If you don't have time to watch the video, Idris' main point is that, as adults, we stop growing and we stop challenging ourselves.  We stop dreaming. His challenge to us is that whatever age you are, you shouldn't stop dreaming.

I believe that too many adults stay stuck in careers that range from "meh" at best to "soul-crushing" at worst.   We burn ourselves out in pursuit of society's definition of success while deferring the things we really want to do - our dreams, our interests, the things that make us light up - until later. Until our kids go to college or we have a certain amount of money in the bank or we reach a certain point in our career or or we take a few more classes or the biggest dream-thief of all, until we feel “ready.”. Too often “later” never arrives.   

I'm on a crusade to change the story we tell ourselves about work - to encourage as many people as possible to choose work that is meaningful and fulfilling and which allows them to use their natural skills, talents, passions and beliefs in pursuit of their own definition of success so that they get years of their life back.  

The kind of work "that ensures when the alarm rings in the morning you don't feel dread at starting another day, but rather excitement about the path you're on."  (Roadmap book).


I really want you to think about the question "what do you want to be when you grow up?" in a whole new way.  I encourage you to put caution and "shoulds" to one side and don't censor your dreams. This is your safe space to express your true self, your dreams and your aspirations even if you have to dig deep because they've been buried for years or decades. If Idris Elba asked you "What do you want to be when you grow up?", what would your answer be?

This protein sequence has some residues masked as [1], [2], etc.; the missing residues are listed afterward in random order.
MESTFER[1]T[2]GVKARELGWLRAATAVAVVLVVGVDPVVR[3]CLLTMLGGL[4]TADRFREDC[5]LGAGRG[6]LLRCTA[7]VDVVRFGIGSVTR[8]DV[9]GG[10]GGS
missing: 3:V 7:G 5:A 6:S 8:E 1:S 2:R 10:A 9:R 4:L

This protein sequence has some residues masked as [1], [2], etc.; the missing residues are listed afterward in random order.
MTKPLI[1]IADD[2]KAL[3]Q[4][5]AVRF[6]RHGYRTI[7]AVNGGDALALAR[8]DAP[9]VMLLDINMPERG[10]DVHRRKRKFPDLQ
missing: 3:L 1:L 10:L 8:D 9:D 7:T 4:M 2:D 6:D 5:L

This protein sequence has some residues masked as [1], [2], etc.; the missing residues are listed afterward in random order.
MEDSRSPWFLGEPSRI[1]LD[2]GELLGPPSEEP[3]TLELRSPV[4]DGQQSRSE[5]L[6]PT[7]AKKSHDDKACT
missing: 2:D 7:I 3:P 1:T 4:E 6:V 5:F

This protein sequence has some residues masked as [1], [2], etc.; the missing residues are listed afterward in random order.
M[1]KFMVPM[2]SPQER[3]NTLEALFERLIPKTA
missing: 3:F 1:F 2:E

What's YOUR dream? Don't censor yourself - write down the first thing that comes to mind (even if you've never told anyone before). In fact, especially if you've never said it out loud before.

Now take a moment to think about where you are "sucking it up" in your work life.  For me, "sucking it up" is tolerating anything that feels like it is sucking YOU out of you.  The opposite of "sucking it up" is filling YOU up. It is how I feel since I started coaching again.  I was sucking it up for the past decade as I worked harder and harder to build a business which - although I was proud of it - did not use the best of Sally in anyway.  Now, when I coach or when I talk about coaching to build my practice or write about coaching, I feel myself getting fuller and fuller of Sally.

Spoiler alert: it takes WAY more effort and energy to do work that doesn't use your natural talents and passions than it does to do work that uses the very best of you.

At the age of almost 51, I'm becoming increasingly conscious of how precious life is and what a tragedy it is to waste it in any way.  I'm thinking more and more about Legacy and I have incorporated it as a vital part of my coaching work with The Midlife Courage Projec.

What is the legacy you want to leave?  How do you want to be remembered? A question I think can be even more helpful is: "How do you NOT want to be remembered?" Is the work you are currently doing contributing to or detracting from the legacy you want to leave behind when the real “later” arrives.

I would love to hear your thoughts!